CALLAN’S John O’Shea and champion trainer Willie Mullins were the men in form at a testing Tipperary meeting on Thursday evening. O’Shea sent out Moonlight Sapphire to cause a 16/1 upset in the two mile and four handicap hurdle while Mullins recorded a first and last race double courtesy of Drive On Regardless and Glens Melody.
The High Chaparral mare Moonlight Sapphire gained her first bracket since scoring at Galway back in 2009 when she ran out a comfortable winner of the 87-101 handicap hurdle in the hands of Sean McDermott. Settled well off the pace, the seven-year-old made steady headway in the back straight to be right on the premises turning to face the judge.
At this point Special Bar had just hit the front but McDermott was only biding his time. When Moonlight Sapphire fairly winged the final flight she settled the issue in a matter of strides, hitting the wire two and a half lengths to the good.
On this evidence she is getting back to the form she showed at that Galway meeting before losing her way. If the handicapper is not too severe on her she is certainly capable to add to her collection before very long.
Ruby Walsh showed just why every trainer in the country is looking for his services when he forced Drive On Regardless up in the dying strides to claim the opening maiden hurdle for older horses.
A dual bumper winner as a five-year-old, the son of Shernazar has encountered many problems in the interim but he showed on his first run back at Limerick that he still retained plenty of ability and had a following in the betting market.
Walsh was content to track the leaders but when the Jessica Harrington runner Somethingdifferent took over four out he looked the likely winner. Walsh had other ideas however, driving his mount into the lead before the final hurdle. Although not as fluent as Somethingdifferent he rallied gamely to get his head in front right on the line.
Obviously relishing the soft conditions the winner showed plenty of resolve. Being out of an Alflora mare should not be unduly perturbed by a step up in trip.
The King’s Theatre filly Glens Melody registered her third bumper success from as many outings when turning the concluding bumper into a procession to complete the Mullins double. Partnered by the trainer’s son Patrick, Glens Melody was never too far out of her ground. She galloped all over her rivals in the straight before getting her head a furlong or so out, drawing away to win decisively by seven and a half lengths from the long-time leader St Maxime.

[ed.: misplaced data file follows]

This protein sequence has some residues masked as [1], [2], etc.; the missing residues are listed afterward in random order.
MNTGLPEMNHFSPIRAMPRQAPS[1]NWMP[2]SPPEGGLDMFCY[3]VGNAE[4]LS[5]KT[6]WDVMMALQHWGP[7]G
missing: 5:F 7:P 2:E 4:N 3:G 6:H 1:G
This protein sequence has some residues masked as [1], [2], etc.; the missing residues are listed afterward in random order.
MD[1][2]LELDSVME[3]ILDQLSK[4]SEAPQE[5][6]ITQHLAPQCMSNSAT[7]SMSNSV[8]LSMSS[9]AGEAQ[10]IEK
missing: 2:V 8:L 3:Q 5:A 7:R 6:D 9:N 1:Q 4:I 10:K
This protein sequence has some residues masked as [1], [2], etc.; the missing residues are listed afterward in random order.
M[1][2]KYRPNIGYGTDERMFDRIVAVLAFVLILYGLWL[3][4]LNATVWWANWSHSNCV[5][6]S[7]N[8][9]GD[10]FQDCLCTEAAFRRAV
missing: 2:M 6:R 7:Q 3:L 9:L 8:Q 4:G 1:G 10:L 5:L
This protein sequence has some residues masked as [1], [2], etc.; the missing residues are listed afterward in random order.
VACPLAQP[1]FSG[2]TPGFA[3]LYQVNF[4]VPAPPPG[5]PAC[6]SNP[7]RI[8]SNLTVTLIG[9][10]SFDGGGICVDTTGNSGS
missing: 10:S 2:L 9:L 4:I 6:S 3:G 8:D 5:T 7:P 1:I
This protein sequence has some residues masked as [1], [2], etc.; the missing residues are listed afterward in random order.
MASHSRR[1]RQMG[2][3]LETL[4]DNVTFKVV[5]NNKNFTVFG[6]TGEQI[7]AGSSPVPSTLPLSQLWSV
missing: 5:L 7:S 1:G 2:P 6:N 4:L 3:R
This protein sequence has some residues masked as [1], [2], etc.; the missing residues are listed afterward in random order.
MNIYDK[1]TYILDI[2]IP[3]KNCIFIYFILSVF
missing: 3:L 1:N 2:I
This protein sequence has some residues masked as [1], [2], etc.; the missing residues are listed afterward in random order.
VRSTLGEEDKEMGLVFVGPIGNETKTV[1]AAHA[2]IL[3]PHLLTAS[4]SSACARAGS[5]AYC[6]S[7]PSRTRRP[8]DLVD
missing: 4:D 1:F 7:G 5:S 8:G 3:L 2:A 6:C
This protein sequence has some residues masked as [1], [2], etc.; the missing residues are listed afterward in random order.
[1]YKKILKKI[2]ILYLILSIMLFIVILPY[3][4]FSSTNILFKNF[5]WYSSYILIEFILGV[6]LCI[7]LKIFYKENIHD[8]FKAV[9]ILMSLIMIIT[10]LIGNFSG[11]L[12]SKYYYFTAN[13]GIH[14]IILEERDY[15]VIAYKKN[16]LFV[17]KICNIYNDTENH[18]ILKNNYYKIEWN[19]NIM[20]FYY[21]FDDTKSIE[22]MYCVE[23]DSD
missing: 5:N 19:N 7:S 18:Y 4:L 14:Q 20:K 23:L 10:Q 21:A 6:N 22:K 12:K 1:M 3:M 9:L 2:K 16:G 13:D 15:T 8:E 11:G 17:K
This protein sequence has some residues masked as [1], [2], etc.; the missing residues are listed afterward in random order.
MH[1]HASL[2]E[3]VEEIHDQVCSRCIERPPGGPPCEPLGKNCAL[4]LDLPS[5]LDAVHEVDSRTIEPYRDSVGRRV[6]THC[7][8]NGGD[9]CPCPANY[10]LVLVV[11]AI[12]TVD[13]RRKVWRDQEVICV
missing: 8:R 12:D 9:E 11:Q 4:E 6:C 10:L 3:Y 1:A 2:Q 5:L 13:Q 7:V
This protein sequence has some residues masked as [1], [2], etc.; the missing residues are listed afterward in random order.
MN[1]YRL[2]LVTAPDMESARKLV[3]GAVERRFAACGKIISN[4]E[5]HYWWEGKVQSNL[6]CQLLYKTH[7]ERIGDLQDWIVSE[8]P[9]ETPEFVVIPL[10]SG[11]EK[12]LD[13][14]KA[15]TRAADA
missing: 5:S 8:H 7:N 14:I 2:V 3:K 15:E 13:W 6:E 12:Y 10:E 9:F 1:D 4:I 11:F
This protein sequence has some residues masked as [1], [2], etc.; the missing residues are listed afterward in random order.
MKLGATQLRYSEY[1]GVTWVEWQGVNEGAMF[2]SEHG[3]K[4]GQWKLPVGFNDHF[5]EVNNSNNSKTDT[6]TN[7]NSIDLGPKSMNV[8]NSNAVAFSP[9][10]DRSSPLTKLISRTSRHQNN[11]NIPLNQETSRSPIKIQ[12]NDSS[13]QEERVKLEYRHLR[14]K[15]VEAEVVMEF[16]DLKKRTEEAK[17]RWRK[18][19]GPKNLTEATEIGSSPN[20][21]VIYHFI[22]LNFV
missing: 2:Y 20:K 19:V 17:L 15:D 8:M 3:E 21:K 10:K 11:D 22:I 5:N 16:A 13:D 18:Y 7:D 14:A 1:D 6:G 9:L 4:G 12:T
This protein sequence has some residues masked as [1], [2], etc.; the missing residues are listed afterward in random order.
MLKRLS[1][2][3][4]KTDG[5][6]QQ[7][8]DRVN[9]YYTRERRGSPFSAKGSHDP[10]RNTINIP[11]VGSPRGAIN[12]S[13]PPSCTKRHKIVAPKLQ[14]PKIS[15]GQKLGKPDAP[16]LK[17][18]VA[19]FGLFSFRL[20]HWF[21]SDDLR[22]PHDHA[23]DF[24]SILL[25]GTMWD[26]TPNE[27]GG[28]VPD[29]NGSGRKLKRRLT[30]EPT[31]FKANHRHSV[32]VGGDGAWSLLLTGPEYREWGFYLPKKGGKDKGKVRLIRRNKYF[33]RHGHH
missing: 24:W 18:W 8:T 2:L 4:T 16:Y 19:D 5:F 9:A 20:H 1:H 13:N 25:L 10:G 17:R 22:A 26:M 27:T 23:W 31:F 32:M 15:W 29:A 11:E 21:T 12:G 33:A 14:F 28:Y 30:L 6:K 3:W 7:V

Reports from the Mullins camp suggest that this filly is the real deal. It will be interesting to see what route she takes from here.
Owner J.P. McManus was confidently expected to take the two mile and a furlong conditions chase with the Edward O’Grady-trained Shot From The Hip but it was the owner’s other runner Alpine Eagle that landed the spoils at the expense of the favourite. Given a stylish ride by Andrew Leigh, Alpine Eagle came from off the pace to lead four fences from home. Try as he might Shot From The Hip was never able to reel him in, finally going under by two and a quarter lengths.
Having burst a blood vessel at last year’s Galway festival Alpine Eagle was off the track ever since so this must rate as a good effort. Former champion jockey Frank Berry, who is now racing manager to McManus, revealed that the winner will be kept on the go for the Summer and hopefully remain in one piece.
Another animal that has endured plenty of problems is Whispering Hills, but he rewarded the patience of his trainer Dessie Hughes when he took the three mile maiden hurdle with something in hand. The subject of strong market support, Whispering Hills raced in the slipstream of the leaders until the home straight. Although not exactly fluent at the second last hurdle the winner still had plenty up his sleeve and went on to score by a comfortable four and a half lengths from Flaying Hymn.
Hughes revealed post-race that his charge is like new again. He will have another outing or so before Galway, where he will be aimed at a staying conditions hurdle.
Waterford handler Henry de Bromhead was on the mark when Catcherinscratcher made every post a winning one in the two mile and a half beginners chase.
With Davy Russell deputising for the injured Andrew Lynch the seven-year-old jumped out to the right at several fences but still had plenty in reserve when it mattered. She now heads to Killarney for a winners of one chase.
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